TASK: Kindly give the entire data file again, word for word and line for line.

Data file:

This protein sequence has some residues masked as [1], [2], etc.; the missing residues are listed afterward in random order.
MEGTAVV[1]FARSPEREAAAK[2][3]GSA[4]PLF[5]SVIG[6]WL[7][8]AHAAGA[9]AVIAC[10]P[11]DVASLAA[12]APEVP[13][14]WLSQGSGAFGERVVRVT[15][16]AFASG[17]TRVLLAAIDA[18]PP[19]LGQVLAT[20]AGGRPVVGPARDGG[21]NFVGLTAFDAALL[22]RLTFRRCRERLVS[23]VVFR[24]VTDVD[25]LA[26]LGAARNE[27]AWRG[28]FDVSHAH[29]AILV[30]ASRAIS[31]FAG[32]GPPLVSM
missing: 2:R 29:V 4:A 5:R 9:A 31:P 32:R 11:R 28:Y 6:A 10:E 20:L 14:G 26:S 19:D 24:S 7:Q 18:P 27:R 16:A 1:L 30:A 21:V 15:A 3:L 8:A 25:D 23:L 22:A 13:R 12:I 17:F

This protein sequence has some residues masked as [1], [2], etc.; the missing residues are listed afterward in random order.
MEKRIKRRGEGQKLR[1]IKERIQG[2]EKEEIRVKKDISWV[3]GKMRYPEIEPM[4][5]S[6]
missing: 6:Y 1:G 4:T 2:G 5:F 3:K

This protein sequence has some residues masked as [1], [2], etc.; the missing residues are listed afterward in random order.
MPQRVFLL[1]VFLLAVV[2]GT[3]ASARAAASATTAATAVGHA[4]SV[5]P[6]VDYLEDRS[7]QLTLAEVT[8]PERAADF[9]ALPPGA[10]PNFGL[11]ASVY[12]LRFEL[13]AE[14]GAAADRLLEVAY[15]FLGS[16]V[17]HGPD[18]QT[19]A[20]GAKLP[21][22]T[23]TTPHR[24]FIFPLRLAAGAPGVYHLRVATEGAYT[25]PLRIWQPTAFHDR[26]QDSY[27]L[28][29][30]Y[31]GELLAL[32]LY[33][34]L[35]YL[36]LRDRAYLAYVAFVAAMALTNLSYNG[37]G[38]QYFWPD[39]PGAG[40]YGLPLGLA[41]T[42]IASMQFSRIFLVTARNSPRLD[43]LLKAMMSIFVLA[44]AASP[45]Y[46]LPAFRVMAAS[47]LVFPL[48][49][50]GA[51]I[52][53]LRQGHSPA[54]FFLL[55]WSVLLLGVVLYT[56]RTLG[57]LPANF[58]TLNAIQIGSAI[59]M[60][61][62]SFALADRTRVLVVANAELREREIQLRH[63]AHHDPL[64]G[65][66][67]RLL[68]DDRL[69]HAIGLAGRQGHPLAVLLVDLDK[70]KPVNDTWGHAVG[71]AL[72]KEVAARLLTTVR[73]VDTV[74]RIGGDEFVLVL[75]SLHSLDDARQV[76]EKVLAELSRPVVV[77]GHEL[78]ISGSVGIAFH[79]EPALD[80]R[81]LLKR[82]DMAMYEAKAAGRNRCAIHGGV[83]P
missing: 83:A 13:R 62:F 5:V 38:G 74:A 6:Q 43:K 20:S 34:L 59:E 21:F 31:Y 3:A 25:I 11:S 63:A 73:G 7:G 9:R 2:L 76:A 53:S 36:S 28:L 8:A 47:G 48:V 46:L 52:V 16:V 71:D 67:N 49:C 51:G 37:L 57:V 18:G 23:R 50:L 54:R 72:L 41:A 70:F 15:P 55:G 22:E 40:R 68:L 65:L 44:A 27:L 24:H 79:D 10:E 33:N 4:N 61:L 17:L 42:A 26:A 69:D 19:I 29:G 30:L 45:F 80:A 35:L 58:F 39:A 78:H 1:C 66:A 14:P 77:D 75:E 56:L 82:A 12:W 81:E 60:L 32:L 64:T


This protein sequence has some residues masked as [1], [2], etc.; the missing residues are listed afterward in random order.
MEGTAVV[1]FARSPEREAAAK[2][3]GSA[4]PLF[5]SVIG[6]WL[7][8]AHAAGA[9]AVIAC[10]P[11]DVASLAA[12]APEVP[13][14]WLSQGSGAFGERVVRVT[15][16]AFASG[17]TRVLLAAIDA[18]PP[19]LGQVLAT[20]AGGRPVVGPARDGG[21]NFVGLTAFDAALL[22]RLTFRRCRERLVS[23]VVFR[24]VTDVD[25]LA[26]LGAARNE[27]AWRG[28]FDVSHAH[29]AILV[30]ASRAIS[31]FAG[32]GPPLVSM
missing: 2:R 29:V 4:A 5:R 9:A 31:P 32:R 11:R 28:Y 6:A 10:E 20:L 14:G 26:S 19:D 24:S 7:Q 18:P 27:R 16:A 1:L 30:A 21:V 15:A 3:L 8:A 25:D 23:L 22:A 13:R 12:I 17:F

This protein sequence has some residues masked as [1], [2], etc.; the missing residues are listed afterward in random order.
MEKRIKRRGEGQKLR[1]IKERIQG[2]EKEEIRVKKDISWV[3]GKMRYPEIEPM[4][5]S[6]
missing: 6:Y 1:G 4:T 2:G 5:F 3:K

This protein sequence has some residues masked as [1], [2], etc.; the missing residues are listed afterward in random order.
MPQRVFLL[1]VFLLAVV[2]GT[3]ASARAAASATTAATAVGHA[4]SV[5]P[6]VDYLEDRS[7]QLTLAEVT[8]PERAADF[9]ALPPGA[10]PNFGL[11]ASVY[12]LRFEL[13]AE[14]GAAADRLLEVAY[15]FLGS[16]V[17]HGPD[18]QT[19]A[20]GAKLP[21][22]T[23]TTPHR[24]FIFPLRLAAGAPGVYHLRVATEGAYT[25]PLRIWQPTAFHDR[26]QDSY[27]L[28][29][30]Y[31]GELLAL[32]LY[33][34]L[35]YL[36]LRDRAYLAYVAFVAAMALTNLSYNG[37]G[38]QYFWPD[39]PGAG[40]YGLPLGLA[41]T[42]IASMQFSRIFLVTARNSPRLD[43]LLKAMMSIFVLA[44]AASP[45]Y[46]LPAFRVMAAS[47]LVFPL[48][49][50]GA[51]I[52][53]LRQGHSPA[54]FFLL[55]WSVLLLGVVLYT[56]RTLG[57]LPANF[58]TLNAIQIGSAI[59]M[60][61][62]SFALADRTRVLVVANAELREREIQLRH[63]AHHDPL[64]G[65][66][67]RLL[68]DDRL[69]HAIGLAGRQGHPLAVLLVDLDK[70]KPVNDTWGHAVG[71]AL[72]KEVAARLLTTVR[73]VDTV[74]RIGGDEFVLVL[75]SLHSLDDARQV[76]EKVLAELSRPVVV[77]GHEL[78]ISGSVGIAFH[79]EPALD[80]R[81]LLKR[82]DMAMYEAKAAGRNRCAIHGGV[83]P
missing: 83:A 13:R 62:F 5:V 38:G 74:A 6:Q 43:K 20:S 34:L 59:E 21:F 31:Y 3:A 25:I 11:S 63:A 73:G 7:G 9:R 2:L 76:A 53:S 36:S 28:L 8:A 47:G 48:V 46:L 52:V 16:V 71:D 67:N 49:C 51:G 37:L 57:V 18:G 23:R 50:L 54:R 72:L 41:A 70:F 15:P 55:G 22:E 40:R 68:L 65:L 44:A 27:L 24:H 79:D 10:E 33:N 4:N 61:L 17:L 42:A 26:A 69:D 19:I 29:G 30:L 45:F 80:A 35:L 58:F 39:A 78:H 1:C 66:A 14:P 77:D 75:E 56:L 82:A 12:W 81:E 60:L 32:L 64:T